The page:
TAMPA — People who pay to see a musical aren't asking for much, other than to be entertained and maybe even intellectually engaged. Anything on top of that is a bonus.
But sometimes a show surprises by hitting every angle — story, writing, acting, visual representation, music, dancing — and then some. Newsies, a touring Broadway production at the David A. Straz Jr. Center for the Performing Arts, is such a show.
The action centers on a consequential historical event, the New York newsboy strike of 1899. The villain is unbridled commerce exemplified by child labor and maximum exploitation for profit. Its spokesman is Joseph Pulitzer, owner of the New York World (and a buddy of William Randolph Hearst, owner of the New York Journal, who is mentioned but is not in the play).
The ragamuffin newsboys, mostly children to teenagers, are tough kids. But their survival is threatened when Pulitzer and others news magnates come up with a strategy to counter slumping sales at the end of the Spanish-American War. They decide to up the cost of bundles of newspapers, which the boys hawk on the street, from 50 to 60 cents.
The boys respond by going on strike. Their champion is Jack Kelly, an artistically talented soul and natural leader. He rallies the strikers while facing his own doubts and falling hard for the female reporter who gets his story into print for the Sun, a rival paper to the World.
The rebirth of the production is almost as remarkable as the story it represents. Originally a 1992 Disney movie starring an 18-year-old Christian Bale, Newsies flopped spectacularly at the box office.
It should have died then. But enough people believed to at least keep the concept on life support.
Years later, actor and playwright Harvey Fierstein punched up the movie screenplay with a new book. The book, coupled with ambitious choreography by Christopher Gattelli, became the basis for a stage musical by Disney Theatrical Productions. Now with the original score by Alan Menken, the show was fully rehabilitated and ready for another shot.
Newsies opened in New Jersey in 2011 and was held over. The musical moved to Broadway in 2012, where it played for two years, winning Tony awards for best score and choreography.
Director Jeff Calhoun, himself a dancer, Gattelli and dance captain Andrew Wilson have instilled the best in the ensemble of leaping, tap-dancing, balletic newsboys. Their moves pop with the precision, grace and swagger befitting the raw rebellion of young men with a cause.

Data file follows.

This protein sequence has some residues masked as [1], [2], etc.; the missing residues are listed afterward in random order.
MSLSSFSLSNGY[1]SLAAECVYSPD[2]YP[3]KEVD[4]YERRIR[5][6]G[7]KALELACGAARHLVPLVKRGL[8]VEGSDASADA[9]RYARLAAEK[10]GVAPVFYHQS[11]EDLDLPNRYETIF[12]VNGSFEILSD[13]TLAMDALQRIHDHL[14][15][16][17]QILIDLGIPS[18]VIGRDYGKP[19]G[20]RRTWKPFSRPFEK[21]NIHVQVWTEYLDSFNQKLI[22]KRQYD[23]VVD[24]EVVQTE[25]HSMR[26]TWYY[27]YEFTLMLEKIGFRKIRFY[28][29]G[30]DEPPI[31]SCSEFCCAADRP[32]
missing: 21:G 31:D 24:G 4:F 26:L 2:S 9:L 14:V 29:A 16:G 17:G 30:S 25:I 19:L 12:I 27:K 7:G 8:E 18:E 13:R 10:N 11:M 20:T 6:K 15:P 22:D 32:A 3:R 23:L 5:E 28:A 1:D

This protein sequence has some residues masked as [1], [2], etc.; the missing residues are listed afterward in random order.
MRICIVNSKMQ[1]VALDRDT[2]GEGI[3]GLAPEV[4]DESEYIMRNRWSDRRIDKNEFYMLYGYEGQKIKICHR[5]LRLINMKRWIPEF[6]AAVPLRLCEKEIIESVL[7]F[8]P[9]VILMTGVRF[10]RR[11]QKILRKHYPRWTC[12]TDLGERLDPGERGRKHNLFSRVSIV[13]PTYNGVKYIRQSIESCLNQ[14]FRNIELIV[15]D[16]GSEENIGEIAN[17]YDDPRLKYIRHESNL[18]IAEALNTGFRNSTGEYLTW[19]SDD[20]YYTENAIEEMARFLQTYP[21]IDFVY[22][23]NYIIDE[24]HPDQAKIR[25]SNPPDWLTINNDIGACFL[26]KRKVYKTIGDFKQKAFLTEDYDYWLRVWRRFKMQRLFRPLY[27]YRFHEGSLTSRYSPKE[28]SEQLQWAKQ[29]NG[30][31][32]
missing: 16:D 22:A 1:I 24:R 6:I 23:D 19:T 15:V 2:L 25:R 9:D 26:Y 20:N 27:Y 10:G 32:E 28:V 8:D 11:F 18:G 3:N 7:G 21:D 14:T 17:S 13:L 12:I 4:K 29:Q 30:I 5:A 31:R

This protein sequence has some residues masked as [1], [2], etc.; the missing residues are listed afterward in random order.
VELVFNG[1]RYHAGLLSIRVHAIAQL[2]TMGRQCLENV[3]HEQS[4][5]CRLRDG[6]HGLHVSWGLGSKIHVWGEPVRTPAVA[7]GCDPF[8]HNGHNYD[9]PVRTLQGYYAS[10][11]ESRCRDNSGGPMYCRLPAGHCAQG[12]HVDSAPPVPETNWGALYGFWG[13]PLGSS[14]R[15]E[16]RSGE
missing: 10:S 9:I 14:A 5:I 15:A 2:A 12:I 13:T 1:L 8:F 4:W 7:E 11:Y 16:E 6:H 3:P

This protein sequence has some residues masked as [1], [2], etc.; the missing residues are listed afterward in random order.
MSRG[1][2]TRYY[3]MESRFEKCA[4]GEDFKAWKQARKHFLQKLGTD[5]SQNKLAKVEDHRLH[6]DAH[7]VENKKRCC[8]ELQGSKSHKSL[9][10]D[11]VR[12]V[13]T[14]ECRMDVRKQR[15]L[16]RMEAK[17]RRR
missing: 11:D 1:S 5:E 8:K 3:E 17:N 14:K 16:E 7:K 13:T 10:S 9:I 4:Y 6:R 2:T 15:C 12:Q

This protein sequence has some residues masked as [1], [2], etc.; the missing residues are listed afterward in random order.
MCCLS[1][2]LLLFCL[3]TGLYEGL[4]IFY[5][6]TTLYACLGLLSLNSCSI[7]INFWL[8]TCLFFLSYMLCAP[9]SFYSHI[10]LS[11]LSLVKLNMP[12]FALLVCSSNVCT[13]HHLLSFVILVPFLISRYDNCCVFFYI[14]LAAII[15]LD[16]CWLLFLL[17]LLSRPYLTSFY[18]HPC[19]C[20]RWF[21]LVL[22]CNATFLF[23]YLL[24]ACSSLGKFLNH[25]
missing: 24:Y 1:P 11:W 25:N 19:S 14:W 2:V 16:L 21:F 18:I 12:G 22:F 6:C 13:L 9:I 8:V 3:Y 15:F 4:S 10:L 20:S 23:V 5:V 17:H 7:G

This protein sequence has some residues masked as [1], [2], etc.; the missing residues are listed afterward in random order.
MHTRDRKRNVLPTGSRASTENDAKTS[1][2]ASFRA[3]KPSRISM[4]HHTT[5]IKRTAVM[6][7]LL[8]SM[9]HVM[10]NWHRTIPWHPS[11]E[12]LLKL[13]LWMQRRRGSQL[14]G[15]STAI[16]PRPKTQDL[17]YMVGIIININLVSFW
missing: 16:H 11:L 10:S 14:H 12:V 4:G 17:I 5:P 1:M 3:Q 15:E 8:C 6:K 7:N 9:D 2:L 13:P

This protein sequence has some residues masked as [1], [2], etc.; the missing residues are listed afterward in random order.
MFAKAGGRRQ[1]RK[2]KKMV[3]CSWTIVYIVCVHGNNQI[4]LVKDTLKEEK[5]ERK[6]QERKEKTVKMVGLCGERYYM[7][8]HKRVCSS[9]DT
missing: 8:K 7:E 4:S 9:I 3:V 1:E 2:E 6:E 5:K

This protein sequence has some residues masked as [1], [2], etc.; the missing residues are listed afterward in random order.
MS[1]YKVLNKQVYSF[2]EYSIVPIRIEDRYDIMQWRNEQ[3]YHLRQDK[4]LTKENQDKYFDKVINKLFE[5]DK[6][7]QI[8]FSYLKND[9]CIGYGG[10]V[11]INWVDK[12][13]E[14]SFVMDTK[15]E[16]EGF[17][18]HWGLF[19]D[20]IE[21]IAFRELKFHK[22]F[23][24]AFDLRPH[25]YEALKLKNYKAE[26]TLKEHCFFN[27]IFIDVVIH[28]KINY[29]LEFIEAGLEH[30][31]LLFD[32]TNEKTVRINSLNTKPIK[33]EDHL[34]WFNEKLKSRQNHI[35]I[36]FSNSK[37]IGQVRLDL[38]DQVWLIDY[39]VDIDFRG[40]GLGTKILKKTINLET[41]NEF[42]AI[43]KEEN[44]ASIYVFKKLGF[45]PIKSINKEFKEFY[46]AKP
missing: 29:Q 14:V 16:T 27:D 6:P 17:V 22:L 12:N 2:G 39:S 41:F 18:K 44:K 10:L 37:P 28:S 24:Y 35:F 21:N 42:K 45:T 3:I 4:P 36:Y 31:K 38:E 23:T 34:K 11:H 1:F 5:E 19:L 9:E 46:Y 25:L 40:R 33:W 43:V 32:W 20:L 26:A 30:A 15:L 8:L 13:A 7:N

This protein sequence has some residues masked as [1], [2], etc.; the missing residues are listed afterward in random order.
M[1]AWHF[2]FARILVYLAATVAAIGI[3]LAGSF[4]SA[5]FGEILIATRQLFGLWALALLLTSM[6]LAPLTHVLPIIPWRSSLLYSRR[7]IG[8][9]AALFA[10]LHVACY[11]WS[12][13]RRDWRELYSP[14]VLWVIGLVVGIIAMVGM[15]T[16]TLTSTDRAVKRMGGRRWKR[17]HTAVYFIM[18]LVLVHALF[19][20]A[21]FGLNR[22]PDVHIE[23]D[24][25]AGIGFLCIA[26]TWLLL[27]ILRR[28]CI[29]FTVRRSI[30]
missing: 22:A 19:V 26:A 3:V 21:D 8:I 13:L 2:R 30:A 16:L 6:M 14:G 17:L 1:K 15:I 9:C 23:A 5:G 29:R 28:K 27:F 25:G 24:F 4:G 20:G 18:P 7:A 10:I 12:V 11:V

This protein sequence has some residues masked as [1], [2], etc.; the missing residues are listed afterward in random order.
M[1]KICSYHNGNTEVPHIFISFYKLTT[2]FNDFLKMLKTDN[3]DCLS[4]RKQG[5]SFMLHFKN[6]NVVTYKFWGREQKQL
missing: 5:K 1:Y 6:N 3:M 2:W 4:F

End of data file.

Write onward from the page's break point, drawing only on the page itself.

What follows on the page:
Joey Barreiro is well cast as Jack. He's handsome, charismatic and more than capable of uncovering the layers of his character. Morgan Keene turns in a delightful performance as his romantic counterpart, the reporter Katherine.
And DeMarius R. Copes shone on Tuesday while filling in for another actor as Crutchie, a newsboy with a disability who spends most of the show locked up in an Oliver Twist prison ironically called The Refuge.
We're not talking perfection here, even if there were such a thing. Some songs seem more serviceable than inspirational. The boys respond to the formation of their union, for example, not with exuberance but a sober anthem (The World Will Know), a move only partially redeemed by the purpose that soon shines through for this seeming understatement.
Here or there, a supporting player in the ensemble just barely gets the job done. That would be true of Aisha De Haas as Medda Larkin, the owner of a burlesque joint who has befriended the newsboys. Her song delivery in the first act (That's Rich) feels like a doctor's probe into the ear, the entire character underwritten.
None of those rough surfaces eclipse the fact that this is still a diamond.
A live orchestra reminds the audience, dozens of times, why live orchestras make a difference. A three-tiered, scaffolded set provides a backdrop not only for living quarters of the newsboys but the guts of a newspaper behind the gloss of its finished product.
The result is a three-dimensional immersion in an exuberant story that has never felt more relevant. Newsies builds, layer by layer, an experience ratcheted to successively higher planes over two acts. The conflict is real and about something, the execution extremely well done, and the dancing is just jaw-droppingly good.
I have not enjoyed a musical more in years.
Contact Andrew Meacham at firstname.lastname@example.org or (727) 892-2248. Follow @torch437.